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  • CITES: Big steps for wildlife

    October 01, 2016

    During the world’s largest ever wildlife trade meeting—the 17th meeting of the Conference of the Parties (CoP17) to the Convention on International Trade in Endangered Species of Wild Fauna and Flora (CITES)—governments united behind a series of tough decisions to provide greater protection to a host of threatened species and bolster efforts to tackle soaring levels of poaching and wildlife trafficking.

    Head portrait of a Sumatran rhino
  • A ranger's commitment to wildlife

    October 01, 2016

    Anety is a wildlife police officer working in Zambia. She protects more than one hundred different species, including elephants, lions, and leopards, that call her park home. One of just three female wildlife rangers in her park, Anety works in a dangerous and under-resourced profession.

    Elephant in Zambia
  • Giving rhinos a lift since 2003

    September 28, 2016

    WWF’s Black Rhino Range Expansion Project (BRREP) has been working with passion, commitment, and determination for a brighter future for the critically endangered black rhino for more than a decade. BRREP works to relocate rhinos and provide equipment and training to rangers to monitor, manage, and protect rhino populations.

    black rhino calf in tall grass
  • A massive win for the world’s most trafficked mammal

    September 28, 2016

    All legal trade of pangolins, the world’s most trafficked mammals, will soon end thanks to an international agreement to further protect the critically endangered species from extinction.

  • Huge drop in African elephant population as poaching crisis continues

    September 25, 2016

    Africa’s elephant population has crashed by an estimated 111,000 in the past decade primarily due to poaching, according to the IUCN’s African Elephant Status Report.

    Elephants walking in KAZA
  • Why CITES matters

    September 23, 2016

    One of the best tools we have for fighting the illegal wildlife trade that threatens many of the world’s most endangered species is CITES—the Convention on International Trade in Endangered Species.

    Siberian tiger walking in snow
  • Bipartisan Senate legislation gets tough on wildlife crime

    September 16, 2016

    Among the measures included in the END Wildlife Trafficking Act are measures that will ensure federal agencies continue to use a coordinated, whole-of-government approach as they respond to the global poaching crisis and direct them to work with affected countries to improve their abilities to protect wildlife populations, disrupt wildlife trafficking networks and prosecute wildlife criminals.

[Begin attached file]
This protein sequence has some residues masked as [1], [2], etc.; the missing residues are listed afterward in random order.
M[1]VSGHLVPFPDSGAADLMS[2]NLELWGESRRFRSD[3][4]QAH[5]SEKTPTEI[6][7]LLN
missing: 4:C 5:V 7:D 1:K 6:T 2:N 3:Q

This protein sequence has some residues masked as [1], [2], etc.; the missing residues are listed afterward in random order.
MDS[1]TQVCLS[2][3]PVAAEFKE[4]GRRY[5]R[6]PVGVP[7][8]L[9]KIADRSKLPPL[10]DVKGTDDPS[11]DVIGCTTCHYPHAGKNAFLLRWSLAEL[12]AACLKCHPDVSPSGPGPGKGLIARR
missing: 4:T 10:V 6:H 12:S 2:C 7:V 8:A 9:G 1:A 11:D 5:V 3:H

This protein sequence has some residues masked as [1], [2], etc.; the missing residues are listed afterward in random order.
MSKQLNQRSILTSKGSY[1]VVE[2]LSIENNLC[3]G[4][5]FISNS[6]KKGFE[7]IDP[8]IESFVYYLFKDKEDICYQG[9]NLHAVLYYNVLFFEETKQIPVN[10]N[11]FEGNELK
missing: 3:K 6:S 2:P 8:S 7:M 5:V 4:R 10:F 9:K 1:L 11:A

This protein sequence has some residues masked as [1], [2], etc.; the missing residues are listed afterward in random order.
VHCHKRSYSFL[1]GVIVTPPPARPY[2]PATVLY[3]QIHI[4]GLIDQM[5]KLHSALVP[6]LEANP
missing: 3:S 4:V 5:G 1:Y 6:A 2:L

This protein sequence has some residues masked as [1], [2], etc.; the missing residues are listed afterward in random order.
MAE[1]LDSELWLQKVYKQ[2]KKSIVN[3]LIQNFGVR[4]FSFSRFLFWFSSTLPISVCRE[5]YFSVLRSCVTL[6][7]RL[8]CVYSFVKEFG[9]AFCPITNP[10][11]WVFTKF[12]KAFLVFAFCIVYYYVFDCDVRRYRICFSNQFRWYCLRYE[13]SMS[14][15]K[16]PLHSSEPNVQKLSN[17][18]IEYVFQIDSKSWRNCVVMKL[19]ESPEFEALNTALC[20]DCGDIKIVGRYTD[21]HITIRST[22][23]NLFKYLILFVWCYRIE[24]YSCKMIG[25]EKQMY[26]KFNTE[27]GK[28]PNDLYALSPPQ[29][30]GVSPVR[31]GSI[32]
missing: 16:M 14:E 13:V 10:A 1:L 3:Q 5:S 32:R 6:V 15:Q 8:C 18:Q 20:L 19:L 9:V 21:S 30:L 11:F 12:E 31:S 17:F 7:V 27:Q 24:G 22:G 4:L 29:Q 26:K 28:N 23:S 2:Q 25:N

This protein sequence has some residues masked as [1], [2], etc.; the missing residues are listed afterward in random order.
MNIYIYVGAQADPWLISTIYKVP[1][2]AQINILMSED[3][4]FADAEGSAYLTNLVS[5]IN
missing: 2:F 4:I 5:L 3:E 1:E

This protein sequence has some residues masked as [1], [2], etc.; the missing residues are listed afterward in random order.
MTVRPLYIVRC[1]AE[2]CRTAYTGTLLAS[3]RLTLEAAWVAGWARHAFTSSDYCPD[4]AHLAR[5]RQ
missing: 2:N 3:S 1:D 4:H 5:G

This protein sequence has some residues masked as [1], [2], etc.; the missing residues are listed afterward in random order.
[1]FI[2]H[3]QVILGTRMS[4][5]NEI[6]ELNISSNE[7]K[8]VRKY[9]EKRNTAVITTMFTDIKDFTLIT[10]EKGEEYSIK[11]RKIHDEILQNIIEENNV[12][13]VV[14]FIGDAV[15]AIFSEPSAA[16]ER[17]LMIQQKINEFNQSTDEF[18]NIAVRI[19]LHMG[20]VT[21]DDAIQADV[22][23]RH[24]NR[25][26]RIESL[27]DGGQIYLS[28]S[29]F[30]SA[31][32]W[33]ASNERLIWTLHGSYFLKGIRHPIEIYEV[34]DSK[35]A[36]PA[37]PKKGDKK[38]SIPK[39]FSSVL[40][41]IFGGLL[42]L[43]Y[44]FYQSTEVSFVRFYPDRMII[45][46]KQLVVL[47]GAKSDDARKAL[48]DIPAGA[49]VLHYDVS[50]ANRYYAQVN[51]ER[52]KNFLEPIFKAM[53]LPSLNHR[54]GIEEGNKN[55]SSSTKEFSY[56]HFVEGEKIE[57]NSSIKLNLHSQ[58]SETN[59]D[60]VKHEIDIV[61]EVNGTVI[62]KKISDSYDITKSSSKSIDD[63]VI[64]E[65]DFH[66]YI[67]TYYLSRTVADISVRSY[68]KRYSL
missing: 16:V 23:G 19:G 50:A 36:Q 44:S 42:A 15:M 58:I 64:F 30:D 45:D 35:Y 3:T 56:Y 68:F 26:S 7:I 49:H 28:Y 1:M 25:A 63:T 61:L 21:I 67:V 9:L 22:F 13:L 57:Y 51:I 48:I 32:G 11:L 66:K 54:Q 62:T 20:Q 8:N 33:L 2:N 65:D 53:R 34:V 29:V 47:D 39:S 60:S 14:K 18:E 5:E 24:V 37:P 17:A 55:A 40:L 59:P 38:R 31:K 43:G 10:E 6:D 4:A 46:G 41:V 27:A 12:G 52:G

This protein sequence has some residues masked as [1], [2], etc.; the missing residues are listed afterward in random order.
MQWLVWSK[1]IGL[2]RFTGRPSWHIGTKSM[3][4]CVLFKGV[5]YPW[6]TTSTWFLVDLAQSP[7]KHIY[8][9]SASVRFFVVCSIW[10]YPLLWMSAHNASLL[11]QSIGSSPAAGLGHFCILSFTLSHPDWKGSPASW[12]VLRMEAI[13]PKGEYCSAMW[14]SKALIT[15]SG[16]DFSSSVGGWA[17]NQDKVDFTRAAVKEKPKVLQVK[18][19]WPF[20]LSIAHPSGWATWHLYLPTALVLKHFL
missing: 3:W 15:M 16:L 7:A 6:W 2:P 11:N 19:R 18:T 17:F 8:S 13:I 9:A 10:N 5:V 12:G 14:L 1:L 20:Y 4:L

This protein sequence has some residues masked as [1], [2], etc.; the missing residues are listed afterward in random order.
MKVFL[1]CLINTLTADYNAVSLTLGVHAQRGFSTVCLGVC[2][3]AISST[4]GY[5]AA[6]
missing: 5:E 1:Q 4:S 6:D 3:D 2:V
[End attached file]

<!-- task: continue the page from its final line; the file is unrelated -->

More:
African elephant at dusk
  • Uniting against the illegal ivory trade

    August 11, 2016

    This World Elephant Day, it’s important to celebrate the positive momentum being taken to save this iconic species. Poaching trends in Africa are down from the peak of 2011, and governments, NGOs and individuals around the globe have made significant strides in 2016 to fight the ivory trade that fuels poaching.

    Two male African elephants (Loxodonta africana) with locked trunks. Kenya.
  • Global momentum in elephant conservation

    June 20, 2016

    Elephants have been hit hard by a global poaching epidemic that’s emptying the planet of an array of wildlife. As many as 30,000 elephants are killed for their ivory each year. But people and governments are taking a stand for these remarkable animals – and making a tremendous impact.

    elephants at watering hole, Namibia
  • Rampant poaching threatens former elephant stronghold in Tanzania

    June 15, 2016

    Rampant ivory poaching has reduced the elephant population in Tanzania’s oldest and largest protected area by 90 percent in fewer than 40 years. WWF is sounding the alarm for urgent action in combating wildlife crime in the reserve.

    an elephant in Selous reserve
  • New US ivory regulations mark a victory in the fight to save elephants

    June 02, 2016

    Setting an example for the world in the fight to save elephants, the United States has finalized new regulations that will help shut down commercial elephant ivory trade within its borders and stop wildlife crime overseas.

    African elephant
  • Night vision: how WWF helped rangers illuminate the darkness

    April 26, 2016

    WWF designed and installed a camera and software system smart enough to both distinguish human movement from that of animals and to alert rangers of the presence of poachers. What does this mean for conservation?

    setting up the camera
  • For the first time in 100 years, tiger numbers are growing